I considered asking this on English.SE, but decided against it, since it strictly applies to biological nomenclature, which not many of them will know about - particularly that of plants.

So, in animals, all families end in the suffix -idae - e.g. Hominidae, Apidae, Canidae or Laridae. When referring to members of a family, you can use the suffix -ids - e.g. hominids, apids, canids or larids.

However, plant families are usually named with the ending "aceae" - such as Poaceae, the grass family. If I want to refer to members of Poaceae (without just saying the common name), what do I say?

  • $\begingroup$ Is this a question for an assignment or are you asking out of more general interest? $\endgroup$ – Bryan Krause Oct 25 '18 at 19:05
  • $\begingroup$ @BryanKrause Out of general interest, for the most part. Plus, it may come in handy in the future. $\endgroup$ – SealBoi Oct 25 '18 at 19:54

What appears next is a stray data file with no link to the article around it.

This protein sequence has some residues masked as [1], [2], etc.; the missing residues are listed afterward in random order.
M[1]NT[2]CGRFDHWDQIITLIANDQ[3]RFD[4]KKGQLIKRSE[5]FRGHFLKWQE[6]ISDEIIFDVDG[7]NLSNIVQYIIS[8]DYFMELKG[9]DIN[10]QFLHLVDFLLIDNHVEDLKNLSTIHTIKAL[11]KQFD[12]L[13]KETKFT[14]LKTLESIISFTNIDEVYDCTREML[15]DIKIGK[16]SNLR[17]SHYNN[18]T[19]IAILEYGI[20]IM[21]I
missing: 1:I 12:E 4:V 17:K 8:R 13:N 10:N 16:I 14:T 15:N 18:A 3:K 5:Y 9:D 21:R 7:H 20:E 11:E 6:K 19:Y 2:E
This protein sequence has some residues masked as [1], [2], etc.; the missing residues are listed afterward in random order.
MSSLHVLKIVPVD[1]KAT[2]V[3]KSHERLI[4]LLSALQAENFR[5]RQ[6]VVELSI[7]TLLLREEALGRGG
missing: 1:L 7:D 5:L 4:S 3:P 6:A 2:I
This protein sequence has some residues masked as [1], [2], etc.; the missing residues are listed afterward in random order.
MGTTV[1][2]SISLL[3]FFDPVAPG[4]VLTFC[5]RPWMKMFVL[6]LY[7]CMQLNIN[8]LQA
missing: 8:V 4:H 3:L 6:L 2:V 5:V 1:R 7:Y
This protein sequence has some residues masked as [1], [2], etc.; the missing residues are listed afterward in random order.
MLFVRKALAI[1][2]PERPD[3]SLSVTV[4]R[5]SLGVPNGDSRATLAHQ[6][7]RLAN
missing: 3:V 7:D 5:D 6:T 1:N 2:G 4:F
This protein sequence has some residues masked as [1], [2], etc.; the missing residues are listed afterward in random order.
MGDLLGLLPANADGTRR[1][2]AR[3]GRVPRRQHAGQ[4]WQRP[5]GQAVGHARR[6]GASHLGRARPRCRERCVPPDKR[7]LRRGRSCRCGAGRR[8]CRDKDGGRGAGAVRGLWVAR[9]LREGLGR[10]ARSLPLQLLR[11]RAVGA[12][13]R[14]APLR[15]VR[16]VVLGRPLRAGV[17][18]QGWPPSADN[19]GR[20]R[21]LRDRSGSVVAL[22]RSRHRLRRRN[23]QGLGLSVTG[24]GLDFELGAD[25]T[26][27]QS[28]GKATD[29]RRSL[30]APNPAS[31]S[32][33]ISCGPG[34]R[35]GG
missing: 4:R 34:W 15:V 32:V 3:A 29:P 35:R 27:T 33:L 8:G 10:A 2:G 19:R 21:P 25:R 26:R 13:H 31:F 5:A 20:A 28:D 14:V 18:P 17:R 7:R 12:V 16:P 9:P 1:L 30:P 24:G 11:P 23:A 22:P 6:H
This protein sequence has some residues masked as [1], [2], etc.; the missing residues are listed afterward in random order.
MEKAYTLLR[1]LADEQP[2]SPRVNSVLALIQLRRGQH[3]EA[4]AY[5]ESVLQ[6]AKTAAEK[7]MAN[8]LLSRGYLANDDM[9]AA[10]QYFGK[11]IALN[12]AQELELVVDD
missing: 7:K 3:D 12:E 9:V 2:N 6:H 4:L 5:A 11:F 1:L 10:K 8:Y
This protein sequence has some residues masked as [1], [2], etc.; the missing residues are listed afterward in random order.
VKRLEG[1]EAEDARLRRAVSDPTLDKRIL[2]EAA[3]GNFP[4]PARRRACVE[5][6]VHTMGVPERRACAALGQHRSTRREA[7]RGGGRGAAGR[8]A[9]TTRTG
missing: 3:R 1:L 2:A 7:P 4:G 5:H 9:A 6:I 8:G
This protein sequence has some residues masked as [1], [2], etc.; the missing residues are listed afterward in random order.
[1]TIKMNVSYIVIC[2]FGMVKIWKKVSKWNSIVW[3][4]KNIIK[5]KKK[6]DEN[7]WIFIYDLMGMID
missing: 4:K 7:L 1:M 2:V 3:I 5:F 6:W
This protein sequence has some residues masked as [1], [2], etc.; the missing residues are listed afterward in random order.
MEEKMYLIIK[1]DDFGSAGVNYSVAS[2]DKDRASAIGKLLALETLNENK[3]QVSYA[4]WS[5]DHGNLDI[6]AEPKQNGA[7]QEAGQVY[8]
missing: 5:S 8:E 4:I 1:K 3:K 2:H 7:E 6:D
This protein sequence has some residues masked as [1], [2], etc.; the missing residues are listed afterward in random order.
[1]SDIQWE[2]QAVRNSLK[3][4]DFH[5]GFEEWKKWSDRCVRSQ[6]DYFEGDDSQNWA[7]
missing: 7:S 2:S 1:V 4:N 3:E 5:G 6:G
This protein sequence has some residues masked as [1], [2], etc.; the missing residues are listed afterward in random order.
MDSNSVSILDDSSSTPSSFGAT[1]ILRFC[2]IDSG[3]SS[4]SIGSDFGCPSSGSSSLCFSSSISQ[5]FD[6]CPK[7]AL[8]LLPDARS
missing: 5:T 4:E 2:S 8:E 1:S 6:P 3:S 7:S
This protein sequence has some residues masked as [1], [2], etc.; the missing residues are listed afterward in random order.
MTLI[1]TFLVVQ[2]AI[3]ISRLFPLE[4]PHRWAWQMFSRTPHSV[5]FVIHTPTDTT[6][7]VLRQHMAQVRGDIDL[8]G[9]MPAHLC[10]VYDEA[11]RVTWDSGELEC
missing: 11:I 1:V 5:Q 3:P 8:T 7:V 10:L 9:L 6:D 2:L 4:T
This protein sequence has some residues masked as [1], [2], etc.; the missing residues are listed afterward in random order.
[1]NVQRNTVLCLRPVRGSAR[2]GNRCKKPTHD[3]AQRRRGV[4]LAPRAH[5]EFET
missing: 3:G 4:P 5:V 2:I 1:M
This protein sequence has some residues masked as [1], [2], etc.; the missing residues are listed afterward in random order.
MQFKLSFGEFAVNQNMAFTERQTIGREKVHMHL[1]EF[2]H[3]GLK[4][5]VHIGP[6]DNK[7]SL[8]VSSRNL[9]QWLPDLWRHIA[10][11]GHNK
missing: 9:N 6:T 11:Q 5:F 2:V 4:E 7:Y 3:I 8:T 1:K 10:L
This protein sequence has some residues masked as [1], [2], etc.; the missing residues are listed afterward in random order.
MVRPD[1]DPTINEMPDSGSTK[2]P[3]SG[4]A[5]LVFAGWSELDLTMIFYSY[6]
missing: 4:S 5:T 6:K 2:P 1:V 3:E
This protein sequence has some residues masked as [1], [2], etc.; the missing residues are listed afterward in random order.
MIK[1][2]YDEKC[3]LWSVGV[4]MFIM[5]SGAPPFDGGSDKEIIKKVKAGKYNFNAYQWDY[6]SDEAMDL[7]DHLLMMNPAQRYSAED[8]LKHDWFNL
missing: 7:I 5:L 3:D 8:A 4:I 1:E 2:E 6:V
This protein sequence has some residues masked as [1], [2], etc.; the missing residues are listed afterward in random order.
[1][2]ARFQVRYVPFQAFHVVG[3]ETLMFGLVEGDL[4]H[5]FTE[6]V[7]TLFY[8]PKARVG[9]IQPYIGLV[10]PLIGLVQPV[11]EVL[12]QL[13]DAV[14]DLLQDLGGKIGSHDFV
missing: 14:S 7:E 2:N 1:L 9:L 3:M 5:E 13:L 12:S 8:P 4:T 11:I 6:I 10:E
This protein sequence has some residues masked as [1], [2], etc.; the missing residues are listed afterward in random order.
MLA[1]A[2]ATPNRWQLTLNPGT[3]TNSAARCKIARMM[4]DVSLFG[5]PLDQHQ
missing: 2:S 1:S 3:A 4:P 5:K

Since Poaceae is the plural of Poacea in Latin - like aquae is the plural of aqua - I would say a Poacea, but I'm not a native English speaker so I don't know if this form would be acceptable in English. My guess is that you will have to use the long form a member of Poaceae. In languages like Italian and French it's easier because the Latin nomenclature and grammar are translated. So in Italian you will say una Liliacea for the singular and due Liliacee for the plural, while in French it would be une Liliacée and deux Liliacées respectively.

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    $\begingroup$ Seems like most people just call them grasses (or they use the actual family name). I wouldn't suggest using Poacea. $\endgroup$ – Bryan Krause Oct 25 '18 at 20:45

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